0.15 percent…why, the system’s falling down around their gosh-darn ears and they still overwhelmingly support it and pay taxes for it. What the heck is…oh yea - increased life expectancy since it started, worse health outcomes in private insurance U.S. next door…
"By one estimate by a right-leaning Canadian think tank, there were 52,513 Canadians (0.15 percent of total population) who traveled outside of the country (not necessarily to the United States) to receive non-emergency medical care. This figure was reported in a survey that asked physicians, rather than patients themselves, to estimate how many patients traveled outside of the country. There is no information about exactly what procedure these patients may have received, and it did not ask specifically why the patients traveled outside of Canada for care.
“There is limited reliable information to support Trump’s claim. The most comprehensive report uses data from 20 years ago, and found that 90 out of 18,000 people surveyed for the Canadian National Population Health Survey said they had received health care in the United States in the previous 12 months… Trump’s exaggeration of this one data point to extrapolate a larger trend earns him Three Pinocchios.”
"A better way of phrasing it is ‘If the program is so good, why must people be compelled to buy it?’”
And that’s why you say all taxes should be voluntary. You don’t feel safer with that stop sign opposite the school. Heck, you don’t even drive, and it’s not your kids that cross the street to get to the school. So why should you be taxed for it?
I haven’t said “all taxes should be voluntary.” Maybe ‘FightThePower’ said that. …
I have seen fundraisers for the local volunteer fire department, to raise money for this or that piece of equipment. And that serves a useful political purpose.
I have also seen T-shirts that read “Wouldn’t it be a great world if education got all the money it needs, and the Air Force had to have a bake sale to buy a new fighter jet?”
(And I’ve seen an article that Las Cruces NM has a hard time raising local taxes for education, because there is a retirement community on the edge of town that can vote in the elections and has, eh, not-enough fellow-feeling towards the city’s schools and schoolchildren to vote to increase THEIR taxes for the cause.)
We are in a moral principals argument. A person works hard, smart and productively. How much of his reward belongs to him, and how much belongs to ‘the collective’? (government stepping in to ‘handle’ the money for the collective) From what each has said we can guess what FightThePower thinks on this, what I think, what you think.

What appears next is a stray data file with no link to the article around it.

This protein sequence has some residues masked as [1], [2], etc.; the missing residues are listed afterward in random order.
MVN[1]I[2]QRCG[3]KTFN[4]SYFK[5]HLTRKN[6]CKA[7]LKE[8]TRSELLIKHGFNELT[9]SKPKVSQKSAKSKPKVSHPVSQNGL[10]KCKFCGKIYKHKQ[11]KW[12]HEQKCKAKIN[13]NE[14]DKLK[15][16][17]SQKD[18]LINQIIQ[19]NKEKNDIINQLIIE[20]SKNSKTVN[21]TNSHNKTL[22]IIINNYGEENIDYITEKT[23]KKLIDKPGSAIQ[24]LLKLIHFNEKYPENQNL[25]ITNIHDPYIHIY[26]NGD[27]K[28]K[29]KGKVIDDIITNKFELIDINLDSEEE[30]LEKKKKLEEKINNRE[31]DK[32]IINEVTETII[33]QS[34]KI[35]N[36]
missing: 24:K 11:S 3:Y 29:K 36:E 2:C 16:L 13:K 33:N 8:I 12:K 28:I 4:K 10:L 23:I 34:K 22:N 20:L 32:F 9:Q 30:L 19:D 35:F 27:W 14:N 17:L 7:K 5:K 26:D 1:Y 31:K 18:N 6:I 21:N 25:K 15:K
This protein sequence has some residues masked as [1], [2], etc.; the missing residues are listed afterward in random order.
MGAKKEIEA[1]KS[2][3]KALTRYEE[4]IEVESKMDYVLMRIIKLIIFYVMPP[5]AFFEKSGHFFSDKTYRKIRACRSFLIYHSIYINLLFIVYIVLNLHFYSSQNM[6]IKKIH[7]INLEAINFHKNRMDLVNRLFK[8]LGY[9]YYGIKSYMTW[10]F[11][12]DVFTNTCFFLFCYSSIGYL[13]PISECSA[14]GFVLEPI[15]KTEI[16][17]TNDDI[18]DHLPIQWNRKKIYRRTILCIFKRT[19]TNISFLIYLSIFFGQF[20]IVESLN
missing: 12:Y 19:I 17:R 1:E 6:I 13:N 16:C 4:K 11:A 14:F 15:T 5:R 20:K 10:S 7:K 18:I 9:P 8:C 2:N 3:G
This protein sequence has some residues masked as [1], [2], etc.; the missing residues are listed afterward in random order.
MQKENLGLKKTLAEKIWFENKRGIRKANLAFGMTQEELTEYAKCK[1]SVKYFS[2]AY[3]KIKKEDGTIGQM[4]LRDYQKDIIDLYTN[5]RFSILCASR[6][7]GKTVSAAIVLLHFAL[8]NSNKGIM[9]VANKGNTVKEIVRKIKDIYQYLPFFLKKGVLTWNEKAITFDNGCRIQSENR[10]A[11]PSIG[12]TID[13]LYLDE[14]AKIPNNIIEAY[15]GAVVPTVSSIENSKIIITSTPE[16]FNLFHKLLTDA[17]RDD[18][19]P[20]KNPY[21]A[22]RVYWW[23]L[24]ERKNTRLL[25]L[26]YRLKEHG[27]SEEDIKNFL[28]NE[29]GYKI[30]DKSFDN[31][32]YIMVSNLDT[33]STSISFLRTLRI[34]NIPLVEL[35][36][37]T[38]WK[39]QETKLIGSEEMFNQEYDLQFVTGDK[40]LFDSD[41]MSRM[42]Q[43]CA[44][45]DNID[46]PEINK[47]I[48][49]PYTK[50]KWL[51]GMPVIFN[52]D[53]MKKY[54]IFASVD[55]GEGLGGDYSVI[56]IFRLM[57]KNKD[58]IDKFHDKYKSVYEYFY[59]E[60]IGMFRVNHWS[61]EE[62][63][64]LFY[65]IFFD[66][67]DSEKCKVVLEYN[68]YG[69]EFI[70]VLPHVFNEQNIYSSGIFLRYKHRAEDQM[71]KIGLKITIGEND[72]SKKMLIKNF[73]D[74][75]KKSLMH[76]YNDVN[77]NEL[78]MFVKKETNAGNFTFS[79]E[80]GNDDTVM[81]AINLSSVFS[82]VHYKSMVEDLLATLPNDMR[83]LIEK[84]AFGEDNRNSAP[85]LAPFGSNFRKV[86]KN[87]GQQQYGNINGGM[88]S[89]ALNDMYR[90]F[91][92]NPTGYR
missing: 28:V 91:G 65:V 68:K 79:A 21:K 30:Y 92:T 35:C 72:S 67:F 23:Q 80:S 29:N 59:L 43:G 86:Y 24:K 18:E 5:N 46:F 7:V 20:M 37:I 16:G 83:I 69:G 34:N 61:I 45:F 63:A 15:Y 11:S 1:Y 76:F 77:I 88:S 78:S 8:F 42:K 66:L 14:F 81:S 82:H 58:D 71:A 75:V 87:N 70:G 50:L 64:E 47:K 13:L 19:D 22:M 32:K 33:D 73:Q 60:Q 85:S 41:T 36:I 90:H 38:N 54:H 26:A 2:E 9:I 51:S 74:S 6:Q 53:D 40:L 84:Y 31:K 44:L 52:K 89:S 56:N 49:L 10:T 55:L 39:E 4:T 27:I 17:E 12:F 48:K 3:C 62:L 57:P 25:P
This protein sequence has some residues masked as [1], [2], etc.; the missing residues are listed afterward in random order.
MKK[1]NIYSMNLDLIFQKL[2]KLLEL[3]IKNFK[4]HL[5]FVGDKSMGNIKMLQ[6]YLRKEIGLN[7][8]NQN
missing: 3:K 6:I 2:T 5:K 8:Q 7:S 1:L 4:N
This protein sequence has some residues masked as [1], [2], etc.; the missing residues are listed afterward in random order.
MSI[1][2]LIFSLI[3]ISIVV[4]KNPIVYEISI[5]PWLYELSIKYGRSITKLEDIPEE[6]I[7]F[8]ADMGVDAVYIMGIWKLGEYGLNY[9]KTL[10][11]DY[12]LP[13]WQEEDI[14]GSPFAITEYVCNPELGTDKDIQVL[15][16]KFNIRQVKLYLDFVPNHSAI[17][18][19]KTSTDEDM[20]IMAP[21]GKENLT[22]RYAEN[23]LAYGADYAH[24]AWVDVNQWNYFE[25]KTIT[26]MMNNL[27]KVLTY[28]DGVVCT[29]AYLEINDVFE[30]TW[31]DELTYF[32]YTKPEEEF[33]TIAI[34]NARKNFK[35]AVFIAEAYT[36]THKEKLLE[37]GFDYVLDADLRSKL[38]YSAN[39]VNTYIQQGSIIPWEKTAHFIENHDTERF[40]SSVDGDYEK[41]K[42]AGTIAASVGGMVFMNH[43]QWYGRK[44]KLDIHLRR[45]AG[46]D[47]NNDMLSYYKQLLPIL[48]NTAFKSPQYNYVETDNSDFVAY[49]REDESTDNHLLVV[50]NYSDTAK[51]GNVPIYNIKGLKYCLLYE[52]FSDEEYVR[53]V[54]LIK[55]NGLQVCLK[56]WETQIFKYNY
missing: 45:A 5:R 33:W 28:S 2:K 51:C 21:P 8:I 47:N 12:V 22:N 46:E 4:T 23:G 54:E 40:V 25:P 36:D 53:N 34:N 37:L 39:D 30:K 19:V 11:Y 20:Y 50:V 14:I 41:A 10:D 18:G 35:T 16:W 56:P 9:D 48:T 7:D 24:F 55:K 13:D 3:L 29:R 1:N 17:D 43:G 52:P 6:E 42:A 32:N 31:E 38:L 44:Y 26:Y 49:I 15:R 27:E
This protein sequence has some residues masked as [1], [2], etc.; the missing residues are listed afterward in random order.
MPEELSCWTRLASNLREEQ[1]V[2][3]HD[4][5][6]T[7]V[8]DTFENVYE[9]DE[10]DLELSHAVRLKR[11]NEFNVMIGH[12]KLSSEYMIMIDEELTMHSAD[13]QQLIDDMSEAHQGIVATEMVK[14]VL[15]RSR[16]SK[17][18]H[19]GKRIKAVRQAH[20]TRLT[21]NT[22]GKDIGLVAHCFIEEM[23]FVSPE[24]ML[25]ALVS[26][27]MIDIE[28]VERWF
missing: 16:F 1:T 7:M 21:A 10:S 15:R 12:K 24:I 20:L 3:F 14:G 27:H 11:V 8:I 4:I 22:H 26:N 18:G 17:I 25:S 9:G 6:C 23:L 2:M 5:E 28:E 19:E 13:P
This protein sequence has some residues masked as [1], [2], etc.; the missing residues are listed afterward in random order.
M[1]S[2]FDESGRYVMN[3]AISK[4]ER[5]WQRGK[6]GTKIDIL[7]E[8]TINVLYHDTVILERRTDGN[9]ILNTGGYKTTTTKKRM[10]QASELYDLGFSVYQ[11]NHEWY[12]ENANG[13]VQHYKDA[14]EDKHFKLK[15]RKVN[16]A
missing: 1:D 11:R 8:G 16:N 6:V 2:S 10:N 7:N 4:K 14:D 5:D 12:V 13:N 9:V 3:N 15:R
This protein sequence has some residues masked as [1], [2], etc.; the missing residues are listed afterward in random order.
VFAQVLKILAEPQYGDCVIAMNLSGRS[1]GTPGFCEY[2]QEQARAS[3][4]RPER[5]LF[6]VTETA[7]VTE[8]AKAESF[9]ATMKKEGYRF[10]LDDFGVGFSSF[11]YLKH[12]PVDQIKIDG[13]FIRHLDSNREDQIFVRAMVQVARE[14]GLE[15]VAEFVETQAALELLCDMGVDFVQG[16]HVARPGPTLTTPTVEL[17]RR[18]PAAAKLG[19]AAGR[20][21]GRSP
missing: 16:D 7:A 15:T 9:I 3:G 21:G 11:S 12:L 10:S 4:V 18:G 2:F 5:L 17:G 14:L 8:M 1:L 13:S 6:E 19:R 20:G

(The feelings of some towards the collective getting lots of money may be ‘tainted’ by the bad reputation of the government in handling that money. Corruption, you know.)
Some here seem to go the full Thomas Piketty distance or further on the question: That anyone who presumes, and succeeds, at being much more ‘well-off’ than the masses shall have it all taken away and be broken in what he has to the lowest decile of the community. (I might have, in sarcasm, exaggerated a little bit.) Kurt Vonnegut wrote a satirical story about that sort of must-be-equal America.
Traffic laws are local or state laws, not Federal laws. We know that some of them, like speeding and right turns on red lights, are not always obeyed.
BTW, given the number of deaths due to vehicles, and the recent uproar about ‘Save our kids’ lives’, we should establish automobile free zones around our schools, and maybe bite the bullet and adopt common-sense automobile control laws. Ultimately leading, say some, to automobile confiscation. (could be a trifle of sarcasm…)
And I am sure that in other articles you advocate against the US. military and defense spending.
Not the best analogy.
You know that slavery of <= 1865 was replaced with sharecropper debt peonage, despite the 13th Amendment. And that voting rights were replaced with literacy tests (w. grandfather clause), despite the 15th Amendment.
And worth observing that Mexico abolished slavery earlier than the USAmerica did, but their peasants and indios were subject to debt peonage until the Mexican Revolution that began in 1910.
As for Brown v. Topeka KS Board of Education, the narrow matter of Miss Brown having to walk past a whites-only public school to attend a blacks-only public school has been ended, nationwide. But unhappy critics complain that America’s public schools are still just as ‘segregated’ as they were 65 years ago.
There is a time, according to circumstances. I wonder if Britain would have gotten its NHS Single Provider, in the form that it did when it did, if not for WWII.